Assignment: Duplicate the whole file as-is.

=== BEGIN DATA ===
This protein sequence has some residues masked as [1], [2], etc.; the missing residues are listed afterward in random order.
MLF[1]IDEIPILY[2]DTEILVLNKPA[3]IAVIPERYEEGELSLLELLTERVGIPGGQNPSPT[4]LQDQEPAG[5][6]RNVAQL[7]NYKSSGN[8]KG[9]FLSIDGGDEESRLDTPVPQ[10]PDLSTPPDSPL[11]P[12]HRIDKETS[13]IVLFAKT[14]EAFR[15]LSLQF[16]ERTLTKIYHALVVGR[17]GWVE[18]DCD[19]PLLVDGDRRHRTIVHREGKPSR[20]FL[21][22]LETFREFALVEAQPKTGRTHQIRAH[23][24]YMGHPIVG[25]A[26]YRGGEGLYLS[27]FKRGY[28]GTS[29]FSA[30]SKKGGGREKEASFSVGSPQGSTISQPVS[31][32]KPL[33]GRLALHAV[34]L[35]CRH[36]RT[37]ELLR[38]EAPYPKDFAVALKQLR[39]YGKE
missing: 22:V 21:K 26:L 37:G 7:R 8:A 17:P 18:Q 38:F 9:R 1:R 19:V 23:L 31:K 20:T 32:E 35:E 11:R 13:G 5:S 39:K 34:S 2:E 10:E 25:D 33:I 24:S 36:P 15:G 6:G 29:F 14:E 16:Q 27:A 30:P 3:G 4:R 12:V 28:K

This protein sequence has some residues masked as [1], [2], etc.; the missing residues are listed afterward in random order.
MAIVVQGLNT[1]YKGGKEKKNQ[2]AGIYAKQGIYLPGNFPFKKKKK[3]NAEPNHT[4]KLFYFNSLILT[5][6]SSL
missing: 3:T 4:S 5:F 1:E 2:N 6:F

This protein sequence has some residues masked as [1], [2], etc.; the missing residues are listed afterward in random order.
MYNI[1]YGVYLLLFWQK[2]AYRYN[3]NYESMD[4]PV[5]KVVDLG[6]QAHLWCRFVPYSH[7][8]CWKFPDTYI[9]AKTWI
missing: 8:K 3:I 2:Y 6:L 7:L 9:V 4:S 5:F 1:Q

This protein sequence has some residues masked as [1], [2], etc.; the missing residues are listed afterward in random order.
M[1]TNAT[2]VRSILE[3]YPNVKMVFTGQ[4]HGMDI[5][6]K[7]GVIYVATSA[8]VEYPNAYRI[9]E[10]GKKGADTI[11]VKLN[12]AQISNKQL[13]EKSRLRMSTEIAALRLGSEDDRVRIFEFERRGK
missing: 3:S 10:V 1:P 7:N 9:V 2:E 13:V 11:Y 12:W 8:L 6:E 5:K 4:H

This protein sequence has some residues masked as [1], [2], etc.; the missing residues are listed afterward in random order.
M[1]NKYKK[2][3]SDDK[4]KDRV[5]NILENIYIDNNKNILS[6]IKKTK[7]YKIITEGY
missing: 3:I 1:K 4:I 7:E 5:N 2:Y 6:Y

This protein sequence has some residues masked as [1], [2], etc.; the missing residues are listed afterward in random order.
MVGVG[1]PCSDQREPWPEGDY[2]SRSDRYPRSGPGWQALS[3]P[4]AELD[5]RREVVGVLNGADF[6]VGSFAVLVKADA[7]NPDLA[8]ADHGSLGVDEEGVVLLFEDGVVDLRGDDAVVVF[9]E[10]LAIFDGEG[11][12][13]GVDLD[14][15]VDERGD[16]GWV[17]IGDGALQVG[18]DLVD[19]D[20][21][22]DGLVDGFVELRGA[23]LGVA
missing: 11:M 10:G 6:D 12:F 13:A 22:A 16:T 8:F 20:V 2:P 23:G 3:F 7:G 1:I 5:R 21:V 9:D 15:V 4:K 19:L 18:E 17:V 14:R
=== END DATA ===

This protein sequence has some residues masked as [1], [2], etc.; the missing residues are listed afterward in random order.
MLF[1]IDEIPILY[2]DTEILVLNKPA[3]IAVIPERYEEGELSLLELLTERVGIPGGQNPSPT[4]LQDQEPAG[5][6]RNVAQL[7]NYKSSGN[8]KG[9]FLSIDGGDEESRLDTPVPQ[10]PDLSTPPDSPL[11]P[12]HRIDKETS[13]IVLFAKT[14]EAFR[15]LSLQF[16]ERTLTKIYHALVVGR[17]GWVE[18]DCD[19]PLLVDGDRRHRTIVHREGKPSR[20]FL[21][22]LETFREFALVEAQPKTGRTHQIRAH[23][24]YMGHPIVG[25]A[26]YRGGEGLYLS[27]FKRGY[28]GTS[29]FSA[30]SKKGGGREKEASFSVGSPQGSTISQPVS[31][32]KPL[33]GRLALHAV[34]L[35]CRH[36]RT[37]ELLR[38]EAPYPKDFAVALKQLR[39]YGKE
missing: 22:V 21:K 26:L 37:G 7:R 8:A 17:P 18:Q 38:F 9:R 1:R 19:V 23:L 31:K 20:T 32:E 35:E 11:R 13:G 5:S 39:K 34:S 2:E 10:E 25:D 33:I 24:S 36:P 15:G 6:G 29:F 14:E 16:Q 27:A 30:P 3:G 4:R 12:V 28:K

This protein sequence has some residues masked as [1], [2], etc.; the missing residues are listed afterward in random order.
MAIVVQGLNT[1]YKGGKEKKNQ[2]AGIYAKQGIYLPGNFPFKKKKK[3]NAEPNHT[4]KLFYFNSLILT[5][6]SSL
missing: 3:T 4:S 5:F 1:E 2:N 6:F

This protein sequence has some residues masked as [1], [2], etc.; the missing residues are listed afterward in random order.
MYNI[1]YGVYLLLFWQK[2]AYRYN[3]NYESMD[4]PV[5]KVVDLG[6]QAHLWCRFVPYSH[7][8]CWKFPDTYI[9]AKTWI
missing: 8:K 3:I 2:Y 6:L 7:L 9:V 4:S 5:F 1:Q

This protein sequence has some residues masked as [1], [2], etc.; the missing residues are listed afterward in random order.
M[1]TNAT[2]VRSILE[3]YPNVKMVFTGQ[4]HGMDI[5][6]K[7]GVIYVATSA[8]VEYPNAYRI[9]E[10]GKKGADTI[11]VKLN[12]AQISNKQL[13]EKSRLRMSTEIAALRLGSEDDRVRIFEFERRGK
missing: 3:S 10:V 1:P 7:N 9:V 2:E 13:V 11:Y 12:W 8:L 6:E 5:K 4:H

This protein sequence has some residues masked as [1], [2], etc.; the missing residues are listed afterward in random order.
M[1]NKYKK[2][3]SDDK[4]KDRV[5]NILENIYIDNNKNILS[6]IKKTK[7]YKIITEGY
missing: 3:I 1:K 4:I 7:E 5:N 2:Y 6:Y

This protein sequence has some residues masked as [1], [2], etc.; the missing residues are listed afterward in random order.
MVGVG[1]PCSDQREPWPEGDY[2]SRSDRYPRSGPGWQALS[3]P[4]AELD[5]RREVVGVLNGADF[6]VGSFAVLVKADA[7]NPDLA[8]ADHGSLGVDEEGVVLLFEDGVVDLRGDDAVVVF[9]E[10]LAIFDGEG[11][12][13]GVDLD[14][15]VDERGD[16]GWV[17]IGDGALQVG[18]DLVD[19]D[20][21][22]DGLVDGFVELRGA[23]LGVA
missing: 11:M 10:G 6:D 12:F 13:A 22:A 16:T 8:F 20:V 2:P 23:G 3:F 7:G 1:I 5:R 21:V 9:D 15:V 4:K 19:L 18:E 17:V 14:R